LeBron James. Dwyane Wade. Amar’e Stoudemare. Carlos Boozer. Chris Bosh.
When the names of those five players are brought up these days, the words “2010 Free Agents” are not very far behind. All five players have the ability to change the fortunes of whatever franchise they happen to chose this summer. And with the exception of Bosh, all of them have done exemplary jobs of showcasing their talents in the playoffs.
James is flirting with averaging a triple-double, despite his constant battle with a mysterious elbow injury; Wade’s Miami Heat squad was bounced in the first round by Boston, but not before he dropped an impressive 46 points in a classic game four performance; Stoudemire and Boozer are basically the only low post threats for their respective teams, and they are averaging 20 points each.
Bosh’s Toronto Raptors narrowly missed the playoffs, but the general feeling is that he did all he could do, despite limited help. It is believed that if he gets with the right team, he can help lead them to a championship–much like Garnett and Ray Allen did for the Boston Celtics.
But there is one player who is also a free agent this summer, whose name has slipped out of that elite status, based on his poor playoff performance. His name is Joe Johnson.
A cursory glance at Johnson’s playoff averages, will lead one to believe that he is indeed having a solid postseason. He’s averaging 18 points a game (just three below his regular season average), but his rebounds (5.2) and his assists (5.0) are slightly higher. But a closer look at his stats show a much different picture.
Johnson is shooting 39% in the playoffs, which is well below is regular season average of 45%. In this current series with the Orlando Magic, he is shooting a dismal 28% from the floor, and in game three, he shot 3-for-15 and scored just eight points. To make matters worse Johnson is the captain of an Atlanta Hawks team that is on the verge of being swept out of the playoffs for the second consecutive year.
In this Magic/Hawks series, it seems like every Joe Johnson possession has the same beginning, middle and end. He’ll bring the ball up the floor, and attempt to lull his man to sleep with a series of side-to-side and crossover dribbles. Then, after over-dribbling and working down the shot clock, he’ll attempt to blow by his man. But instead of driving all the way to the basket, he’ll take (and miss) a mid-range jumper, and his body language screams of a lack of confidence.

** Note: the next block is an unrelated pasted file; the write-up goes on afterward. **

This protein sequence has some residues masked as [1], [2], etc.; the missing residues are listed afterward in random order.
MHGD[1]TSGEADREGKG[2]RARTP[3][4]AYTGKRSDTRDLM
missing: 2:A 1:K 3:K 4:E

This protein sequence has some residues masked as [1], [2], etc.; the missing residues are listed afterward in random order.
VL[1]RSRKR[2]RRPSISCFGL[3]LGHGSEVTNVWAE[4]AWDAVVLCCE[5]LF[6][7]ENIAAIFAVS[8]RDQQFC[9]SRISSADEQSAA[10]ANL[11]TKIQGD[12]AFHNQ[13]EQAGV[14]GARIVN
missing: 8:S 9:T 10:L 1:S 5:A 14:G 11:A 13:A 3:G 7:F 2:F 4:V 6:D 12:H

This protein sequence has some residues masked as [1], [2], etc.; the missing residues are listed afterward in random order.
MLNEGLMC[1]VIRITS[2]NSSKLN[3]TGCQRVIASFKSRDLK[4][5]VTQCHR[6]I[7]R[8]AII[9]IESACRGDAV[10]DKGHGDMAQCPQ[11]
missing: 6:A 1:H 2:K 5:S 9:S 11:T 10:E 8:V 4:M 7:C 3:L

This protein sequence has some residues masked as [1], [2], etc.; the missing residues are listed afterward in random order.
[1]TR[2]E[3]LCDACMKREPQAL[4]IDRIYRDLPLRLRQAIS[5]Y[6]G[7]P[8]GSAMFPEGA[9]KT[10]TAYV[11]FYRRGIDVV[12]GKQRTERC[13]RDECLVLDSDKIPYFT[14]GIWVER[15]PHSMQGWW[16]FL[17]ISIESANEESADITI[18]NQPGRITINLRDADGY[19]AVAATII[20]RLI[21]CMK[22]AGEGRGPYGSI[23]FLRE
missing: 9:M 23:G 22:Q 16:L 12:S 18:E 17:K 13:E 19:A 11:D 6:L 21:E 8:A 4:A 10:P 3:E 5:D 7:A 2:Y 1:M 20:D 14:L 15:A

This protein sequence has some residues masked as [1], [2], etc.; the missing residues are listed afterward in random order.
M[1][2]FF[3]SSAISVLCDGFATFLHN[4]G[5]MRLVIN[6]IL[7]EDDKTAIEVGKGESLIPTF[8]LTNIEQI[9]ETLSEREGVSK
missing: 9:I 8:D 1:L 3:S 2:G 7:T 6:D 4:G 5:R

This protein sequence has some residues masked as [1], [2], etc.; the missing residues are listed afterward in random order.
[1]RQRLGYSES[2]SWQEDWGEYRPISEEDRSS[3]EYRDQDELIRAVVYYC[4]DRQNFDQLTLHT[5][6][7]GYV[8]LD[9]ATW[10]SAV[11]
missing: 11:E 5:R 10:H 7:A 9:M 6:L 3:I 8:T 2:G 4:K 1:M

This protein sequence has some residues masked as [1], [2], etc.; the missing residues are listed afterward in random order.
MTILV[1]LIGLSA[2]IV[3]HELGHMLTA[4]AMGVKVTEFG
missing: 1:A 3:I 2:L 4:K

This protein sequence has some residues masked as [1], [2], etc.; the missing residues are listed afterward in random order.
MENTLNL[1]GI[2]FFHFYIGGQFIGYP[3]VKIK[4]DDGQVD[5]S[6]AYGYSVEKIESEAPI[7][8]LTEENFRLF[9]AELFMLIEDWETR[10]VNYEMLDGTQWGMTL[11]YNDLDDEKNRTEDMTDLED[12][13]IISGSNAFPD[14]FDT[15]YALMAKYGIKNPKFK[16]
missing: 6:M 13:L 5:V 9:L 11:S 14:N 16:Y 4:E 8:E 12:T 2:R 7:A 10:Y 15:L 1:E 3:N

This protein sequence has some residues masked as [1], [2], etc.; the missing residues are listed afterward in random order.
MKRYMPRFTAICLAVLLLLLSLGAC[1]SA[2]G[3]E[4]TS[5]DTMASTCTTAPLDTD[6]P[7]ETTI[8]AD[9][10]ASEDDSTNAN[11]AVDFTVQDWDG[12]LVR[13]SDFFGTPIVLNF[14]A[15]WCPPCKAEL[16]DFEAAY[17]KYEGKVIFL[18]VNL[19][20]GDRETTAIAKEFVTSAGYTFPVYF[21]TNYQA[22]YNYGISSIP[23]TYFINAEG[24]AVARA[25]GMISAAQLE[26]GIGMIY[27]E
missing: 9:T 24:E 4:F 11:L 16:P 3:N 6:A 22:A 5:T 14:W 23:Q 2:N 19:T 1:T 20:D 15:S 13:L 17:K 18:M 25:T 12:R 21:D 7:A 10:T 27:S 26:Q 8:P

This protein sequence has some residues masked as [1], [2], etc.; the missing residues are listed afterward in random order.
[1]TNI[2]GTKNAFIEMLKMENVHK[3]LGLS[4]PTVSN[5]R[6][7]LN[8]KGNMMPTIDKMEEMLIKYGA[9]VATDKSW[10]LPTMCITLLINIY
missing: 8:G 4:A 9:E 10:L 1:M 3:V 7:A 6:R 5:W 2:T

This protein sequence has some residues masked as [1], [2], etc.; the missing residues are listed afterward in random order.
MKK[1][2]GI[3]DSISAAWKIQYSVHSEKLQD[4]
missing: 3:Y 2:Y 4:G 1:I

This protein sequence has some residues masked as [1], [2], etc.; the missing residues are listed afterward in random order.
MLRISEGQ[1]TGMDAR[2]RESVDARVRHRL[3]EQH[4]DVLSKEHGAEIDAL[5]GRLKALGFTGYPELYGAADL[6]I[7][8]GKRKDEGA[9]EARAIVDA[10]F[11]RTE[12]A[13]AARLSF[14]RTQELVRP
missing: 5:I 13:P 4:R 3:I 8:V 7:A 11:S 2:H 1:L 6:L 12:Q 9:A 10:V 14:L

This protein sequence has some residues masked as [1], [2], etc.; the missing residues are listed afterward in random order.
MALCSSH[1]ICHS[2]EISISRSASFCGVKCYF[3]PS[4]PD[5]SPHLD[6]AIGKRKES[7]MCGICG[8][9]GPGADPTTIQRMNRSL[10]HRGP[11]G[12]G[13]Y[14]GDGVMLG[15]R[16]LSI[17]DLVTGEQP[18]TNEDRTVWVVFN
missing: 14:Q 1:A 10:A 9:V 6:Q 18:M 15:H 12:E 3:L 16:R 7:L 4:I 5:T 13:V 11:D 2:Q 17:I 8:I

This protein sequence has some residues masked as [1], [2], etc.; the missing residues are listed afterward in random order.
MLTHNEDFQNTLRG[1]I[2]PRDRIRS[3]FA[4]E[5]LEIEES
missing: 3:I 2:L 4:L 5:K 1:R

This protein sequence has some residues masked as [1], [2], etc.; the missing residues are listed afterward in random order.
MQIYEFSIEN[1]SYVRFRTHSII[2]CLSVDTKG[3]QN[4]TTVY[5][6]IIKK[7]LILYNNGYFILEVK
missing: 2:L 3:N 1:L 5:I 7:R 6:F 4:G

Things have gotten so bad in Atlanta, that the fans have not only started booing the Hawks, but they’ve specifically booed Johnson’s missed shots. After practice yesterday, Johnson added fuel to the fans’ fire by saying he could care less whether the fans showed up or not.
Any of these issues in isolation, would not be a big deal to an All-Star player of Johnson’s caliber. But when a player who is seeking a maximum contract ,is putting average numbers on a team that is dangerously close to being swept out of the playoffs, and he seems to have allowed the fans in his head, things change a bit. Instead of prospective teams looking at Johnson as the savior or the missing piece to a championship team, they would be well within their right to ask themselves, “What’s wrong with Joe Johnson, why is he looking so average?”
Luckily for Johnson, as putrid as his play as been in this Magic/Hawks series, there is still time for him to prove he’s an above average player. He can look to Wade’s 46 point performance on the brink of elimination, and play inspired baskeball tonight in game four. If he loses and plays well, he’ll be looked at as a warrior in defeat; however, if the Hawks can win, and push this lopsided series to a game five, his sunken stock will rise even more.
If Johnson can ditch the excessive dribbling, and bad shooting, and then play an all- around brilliant game like he did in game 2 of the Milwaukee series, he’ll win back the confidence of the fans, his coach, his teammates—and yes even teams vying for his services via free agency. Then his name will rightfully be placed back on the Mount Rushmore of 2010 free agency.
Anything short of those type of heroics, will leave Joe Johnson and his reputation looking just plain average.